Smoking cessation by combined medication and counselling: a feasibility study in lung cancer patients

2022 | journal article; research paper. A publication with affiliation to the University of Göttingen.

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​Smoking cessation by combined medication and counselling: a feasibility study in lung cancer patients​
Reinhardt, C.; Harden, M. ; Herrmann‐Lingen, C. ; Rittmeyer, A. & Andreas, S. ​ (2022) 
BMC Pulmonary Medicine22(1) art. 252​.​ DOI: 

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Reinhardt, Christian; Harden, Markus ; Herrmann‐Lingen, Christoph ; Rittmeyer, Achim; Andreas, Stefan 
Purpose Smoking cessation in patients with diagnosed lung cancer has positive effects on cancer therapy and overall prognosis. Despite this, knowledge on smoking cessation in lung cancer patients is sparse. Methods This is an observational single centre, 12-week, prospective, single-arm trial at a tertiary lung cancer centre. Responsive patients were enrolled following confirmed lung cancer diagnosis. Smoking cessation intervention included counselling as well as pharmacotherapy. The primary endpoint was the point prevalence abstinence rate at week 12 based on biochemical verification. Secondary endpoints were the abstinence rate at week 26, quality of life and side effects. Results 80 patients were enrolled. Mean age was 62.6 ± 7.9 years. Most patients (63%) were treated with chemotherapy or radiochemotherapy. 39 patients used nicotine replacement therapy, 35 varenicline whereas six patients did not use pharmacotherapy. During the study period 13 patients died. Data were available in 72 patients after 12 weeks and 57 patients at week 24. Point prevalence abstinence rates were 37.5% (95% CI 26.4–49.7%) at week 12 and 32.8% (95% CI 21.8–45.4%) at week 26, respectively. Quality of life and side effects were not significantly affected by pharmacotherapy. Conclusion In conclusion, our results suggest that smoking cessation is feasible in patients with newly diagnosed lung cancer. The observed abstinence rate is comparable to other patient cohorts. Furthermore, pharmacotherapy in addition to cancer therapy was safe and did not show novel side effects in these seriously ill patients. Thus, smoking cessation should be an integral part of lung cancer treatment. Trial registration The study was conducted in accordance with good clinical practice standards (GCP) and approved by the local ethics committee (16/3/14), the European PAS registry (EUPAS8748) and the German BfArM (NIS-Studien-Nr. 5508). All patients provided written informed consent before study enrollment.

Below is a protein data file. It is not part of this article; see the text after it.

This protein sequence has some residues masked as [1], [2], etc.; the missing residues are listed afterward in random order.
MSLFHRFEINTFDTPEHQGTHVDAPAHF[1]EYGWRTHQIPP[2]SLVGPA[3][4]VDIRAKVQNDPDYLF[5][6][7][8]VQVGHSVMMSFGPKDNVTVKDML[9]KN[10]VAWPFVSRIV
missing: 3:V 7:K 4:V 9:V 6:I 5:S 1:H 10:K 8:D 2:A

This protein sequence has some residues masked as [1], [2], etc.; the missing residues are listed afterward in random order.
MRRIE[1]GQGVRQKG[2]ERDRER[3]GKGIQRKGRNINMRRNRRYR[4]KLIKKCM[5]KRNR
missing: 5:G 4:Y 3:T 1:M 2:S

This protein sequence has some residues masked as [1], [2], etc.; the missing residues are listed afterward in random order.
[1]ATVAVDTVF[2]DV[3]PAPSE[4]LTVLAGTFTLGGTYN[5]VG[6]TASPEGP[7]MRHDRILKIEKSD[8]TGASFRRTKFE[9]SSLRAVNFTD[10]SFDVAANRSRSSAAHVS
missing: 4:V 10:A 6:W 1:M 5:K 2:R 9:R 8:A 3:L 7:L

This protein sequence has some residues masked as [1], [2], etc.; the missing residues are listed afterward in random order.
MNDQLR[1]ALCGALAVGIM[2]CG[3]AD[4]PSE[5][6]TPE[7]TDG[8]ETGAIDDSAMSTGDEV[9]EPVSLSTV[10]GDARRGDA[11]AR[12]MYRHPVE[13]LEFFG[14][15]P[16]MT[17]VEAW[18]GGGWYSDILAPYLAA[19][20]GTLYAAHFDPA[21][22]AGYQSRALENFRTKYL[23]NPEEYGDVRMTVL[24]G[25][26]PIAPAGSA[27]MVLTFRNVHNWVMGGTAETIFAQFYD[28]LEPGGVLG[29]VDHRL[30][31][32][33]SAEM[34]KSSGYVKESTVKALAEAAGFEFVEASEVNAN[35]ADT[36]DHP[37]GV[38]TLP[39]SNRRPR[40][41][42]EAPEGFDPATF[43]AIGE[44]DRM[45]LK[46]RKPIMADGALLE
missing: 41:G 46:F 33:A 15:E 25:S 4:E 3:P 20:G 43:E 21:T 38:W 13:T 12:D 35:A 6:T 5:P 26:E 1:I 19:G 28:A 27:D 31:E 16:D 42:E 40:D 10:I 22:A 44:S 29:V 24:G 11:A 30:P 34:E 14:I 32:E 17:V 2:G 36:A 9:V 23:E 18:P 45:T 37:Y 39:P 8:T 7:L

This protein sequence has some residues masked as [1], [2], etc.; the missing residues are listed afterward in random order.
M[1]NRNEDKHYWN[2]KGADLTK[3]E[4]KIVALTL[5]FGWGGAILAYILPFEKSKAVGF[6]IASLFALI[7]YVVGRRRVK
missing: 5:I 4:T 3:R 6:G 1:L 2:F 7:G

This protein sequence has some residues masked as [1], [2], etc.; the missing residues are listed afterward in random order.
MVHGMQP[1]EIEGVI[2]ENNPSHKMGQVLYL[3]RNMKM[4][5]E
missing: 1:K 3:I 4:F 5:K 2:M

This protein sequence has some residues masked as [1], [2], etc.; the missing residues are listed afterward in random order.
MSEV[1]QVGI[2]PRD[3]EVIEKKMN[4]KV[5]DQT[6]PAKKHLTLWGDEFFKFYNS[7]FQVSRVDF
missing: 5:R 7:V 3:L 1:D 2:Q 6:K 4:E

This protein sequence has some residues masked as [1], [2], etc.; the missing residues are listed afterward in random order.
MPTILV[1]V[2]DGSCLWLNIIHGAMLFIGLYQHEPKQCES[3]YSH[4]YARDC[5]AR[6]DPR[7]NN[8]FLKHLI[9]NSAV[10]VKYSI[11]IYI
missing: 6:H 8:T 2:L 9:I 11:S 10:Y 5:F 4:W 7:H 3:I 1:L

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BMC Pulmonary Medicine 
Open-Access-Publikationsfonds 2022



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